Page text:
John Tchicai (Münster Jazz Festival 1987)
|Birth name||John Martin Tchicai|
April 28, 1936|
|Died||October 8, 2012
|Associated acts||New York Contemporary Five|
John Martin Tchicai (April 28, 1936 – October 8, 2012) was a Danish free jazz saxophonist and composer.
After moving to New York City in 1963, Tchicai joined Archie Shepp's New York Contemporary Five and the New York Art Quartet. He played on John Coltrane's Ascension, and Albert Ayler's New York Eye and Ear Control, both influential free jazz recordings.
Tchicai was born in Copenhagen, Denmark, to a Danish mother and a Congolese father. The family moved to Aarhus, where he studied violin in his youth, and in his mid-teens began playing clarinet and alto saxophone, focusing on the latter. By the late 1950s he was travelling around northern Europe, playing with many musicians.
Following his work in New York, Tchicai returned to Denmark in 1966, and shortly thereafter focused most of his time on music education. He formed the small orchestra Cadentia Nova Danica with Danish and other European musicians; this group collaborated with Musica Elettronica Viva and performed in multi-media events. Tchicai was a founding member of Amsterdam's Instant Composers Pool in 1968, and in 1969 took part in the recording of John Lennon and Yoko Ono's Unfinished Music No.2: Life with the Lions.
On August 30, 1975, Tchicai's appearance at the Willisau Jazz Festival was recorded and released later that year as Willi The Pig. On this record, he plays with Swiss pianist Irène Schweizer. Tchicai returned to a regular gigging and recording schedule in the late 1970s. In the early 1980s he switched to the tenor saxophone as his primary instrument. In 1990 he was awarded a lifetime grant from the Danish Ministry of Culture.
Tchicai and his wife relocated to Davis, California, in 1991, where he led several ensembles. He was awarded a National Endowment for the Arts fellowship in 1997. He was a member of Henry Kaiser and Wadada Leo Smith's "Yo Miles" band, a loose aggregation of musicians exploring Miles Davis's electric period.
Since 2001 he had been living near Perpignan in southern France. On June 11, 2012, he suffered a brain hemorrhage in an airport in Barcelona, Spain. He was recovering and had canceled all appearances when he died in a Perpignan hospital on October 8, 2012, aged 76.
Detailed discography 1962–2012 see JazzDanmark's homepage:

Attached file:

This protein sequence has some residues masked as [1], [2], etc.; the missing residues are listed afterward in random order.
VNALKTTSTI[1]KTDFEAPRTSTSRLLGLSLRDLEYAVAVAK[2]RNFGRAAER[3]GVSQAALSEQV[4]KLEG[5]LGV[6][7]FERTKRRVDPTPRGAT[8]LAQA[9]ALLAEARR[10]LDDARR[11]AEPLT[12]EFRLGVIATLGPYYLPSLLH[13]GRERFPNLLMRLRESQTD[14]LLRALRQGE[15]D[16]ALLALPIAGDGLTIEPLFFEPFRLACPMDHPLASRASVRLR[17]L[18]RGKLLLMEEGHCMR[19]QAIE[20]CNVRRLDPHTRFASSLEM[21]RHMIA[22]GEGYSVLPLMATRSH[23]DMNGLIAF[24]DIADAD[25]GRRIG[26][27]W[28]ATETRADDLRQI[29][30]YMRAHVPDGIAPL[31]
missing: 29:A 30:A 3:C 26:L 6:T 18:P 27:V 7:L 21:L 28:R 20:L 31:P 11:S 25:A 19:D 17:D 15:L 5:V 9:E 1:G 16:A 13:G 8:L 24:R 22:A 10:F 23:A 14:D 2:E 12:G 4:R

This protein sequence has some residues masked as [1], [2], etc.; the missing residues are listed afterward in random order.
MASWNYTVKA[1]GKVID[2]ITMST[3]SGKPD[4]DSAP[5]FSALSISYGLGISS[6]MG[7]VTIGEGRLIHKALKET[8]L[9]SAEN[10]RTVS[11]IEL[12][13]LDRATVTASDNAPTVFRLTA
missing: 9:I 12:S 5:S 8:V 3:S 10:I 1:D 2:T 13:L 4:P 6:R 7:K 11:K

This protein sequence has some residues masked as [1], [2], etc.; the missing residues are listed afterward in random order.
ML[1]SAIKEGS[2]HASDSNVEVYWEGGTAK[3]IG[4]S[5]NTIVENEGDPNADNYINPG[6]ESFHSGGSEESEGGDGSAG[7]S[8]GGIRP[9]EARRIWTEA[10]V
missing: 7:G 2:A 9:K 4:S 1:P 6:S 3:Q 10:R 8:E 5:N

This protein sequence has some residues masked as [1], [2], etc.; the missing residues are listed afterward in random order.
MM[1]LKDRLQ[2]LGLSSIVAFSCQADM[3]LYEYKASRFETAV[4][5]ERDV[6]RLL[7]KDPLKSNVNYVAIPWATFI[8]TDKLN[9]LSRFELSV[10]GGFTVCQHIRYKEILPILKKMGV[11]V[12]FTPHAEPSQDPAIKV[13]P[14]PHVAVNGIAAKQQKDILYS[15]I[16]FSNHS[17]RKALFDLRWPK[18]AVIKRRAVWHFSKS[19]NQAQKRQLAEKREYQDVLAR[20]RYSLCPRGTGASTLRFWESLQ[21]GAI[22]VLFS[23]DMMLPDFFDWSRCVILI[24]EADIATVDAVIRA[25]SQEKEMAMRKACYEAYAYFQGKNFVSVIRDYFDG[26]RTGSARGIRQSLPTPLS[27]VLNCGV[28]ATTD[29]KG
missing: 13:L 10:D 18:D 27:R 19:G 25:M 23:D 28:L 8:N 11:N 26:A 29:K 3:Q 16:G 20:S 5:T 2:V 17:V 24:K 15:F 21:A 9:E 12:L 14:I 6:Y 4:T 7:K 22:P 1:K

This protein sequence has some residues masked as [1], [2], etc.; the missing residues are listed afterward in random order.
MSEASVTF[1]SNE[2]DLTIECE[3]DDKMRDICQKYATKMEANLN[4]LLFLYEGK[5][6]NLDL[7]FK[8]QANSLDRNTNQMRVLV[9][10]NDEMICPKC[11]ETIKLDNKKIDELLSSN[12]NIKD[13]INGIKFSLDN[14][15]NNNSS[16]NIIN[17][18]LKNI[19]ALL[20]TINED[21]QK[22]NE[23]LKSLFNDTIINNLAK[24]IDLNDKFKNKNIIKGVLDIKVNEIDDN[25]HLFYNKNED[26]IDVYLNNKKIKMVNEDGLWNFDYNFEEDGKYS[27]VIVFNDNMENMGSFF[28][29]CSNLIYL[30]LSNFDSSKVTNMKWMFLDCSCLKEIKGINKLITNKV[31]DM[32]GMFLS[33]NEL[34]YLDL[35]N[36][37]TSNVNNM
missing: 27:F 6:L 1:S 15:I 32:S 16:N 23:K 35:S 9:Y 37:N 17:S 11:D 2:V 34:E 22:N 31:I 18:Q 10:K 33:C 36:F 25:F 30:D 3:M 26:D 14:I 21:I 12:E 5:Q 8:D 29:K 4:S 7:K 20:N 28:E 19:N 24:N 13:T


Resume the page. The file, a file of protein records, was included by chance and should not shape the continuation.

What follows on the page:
- "John Tchicai discography | JazzDanmark". jazzdanmark.dk. Retrieved 2014-09-21.
- 1968: Cadentia Nova Danica (Polydor; with Karsten Vogel, Hugh Steinmetz, Kim Menzer, Max Brüel, Steffen Andersen, Giorgio Musoni, Yvan Krill, Robidoo)
- 1975: Willi The Pig (Willisau; with Irène Schweizer, Buschi Niebergall, Makaya Ntshoko)
- 1977: Real Tchicai (with Pierre Dørge, Niels-Henning Ørsted Pedersen)
- 1985: Cassava Balls (with Hartmut Geerken, Don Moye)
- 2005: Big Chief Dreaming (Soul Note) with Garrison Fewell, Massimo Manzi, Tino Tracanna
- 2005: Hymne til Sofia – Hymn to Sophia (with Kristian Høeg, Ib Bindel, Frederik Magle, Peter Ole Jørgensen, and others)
- 2009: In Monk's Mood (SteepleChase) with George Colligan, Steve LaSpina, Billy Drummond
With Albert Ayler
- New York Eye and Ear Control (1964)
With John Coltrane
- Ascension (1965)
- Witchdoctor's Son (1978, SteepleChase)
With The Engines
- Other Violets (Not Two, 2013)
With New York Art Quartet
- New York Art Quartet (1964, ESP-Disk)
- Mohawk (1965, Fontana)
- Reunion (2000, DIW Records)
- Old Stuff (2010, Cuneiform)
- Consequences (Fontana, 1963)
- Rufus (Fontana, 1963)
- New York Contemporary Five Vol. 1 (Sonet, 1963)
- New York Contemporary Five Vol. 2 (Sonet, 1963)
- Bill Dixon 7-tette/Archie Shepp and the New York Contemporary Five (Savoy, 1964) One side of LP
- Dell Westegaard Lillinger feat. John Tchicai (Jazzwerkstatt, 2012)
- Litweiler, John (1984). The Freedom Principle: Jazz after 1958. Da Capo Press. pp. 131–137.
- "Dansk jazzlegende er død" (in Danish). AOK. Retrieved 2012-10-08.
- Huey, Steve. "John Tchicai: Biography". Allmusic. Retrieved 2010-10-01.
- John Fordham (11 October 2012). "John Tchicai obituary". The Guardian. Retrieved 2012-10-17.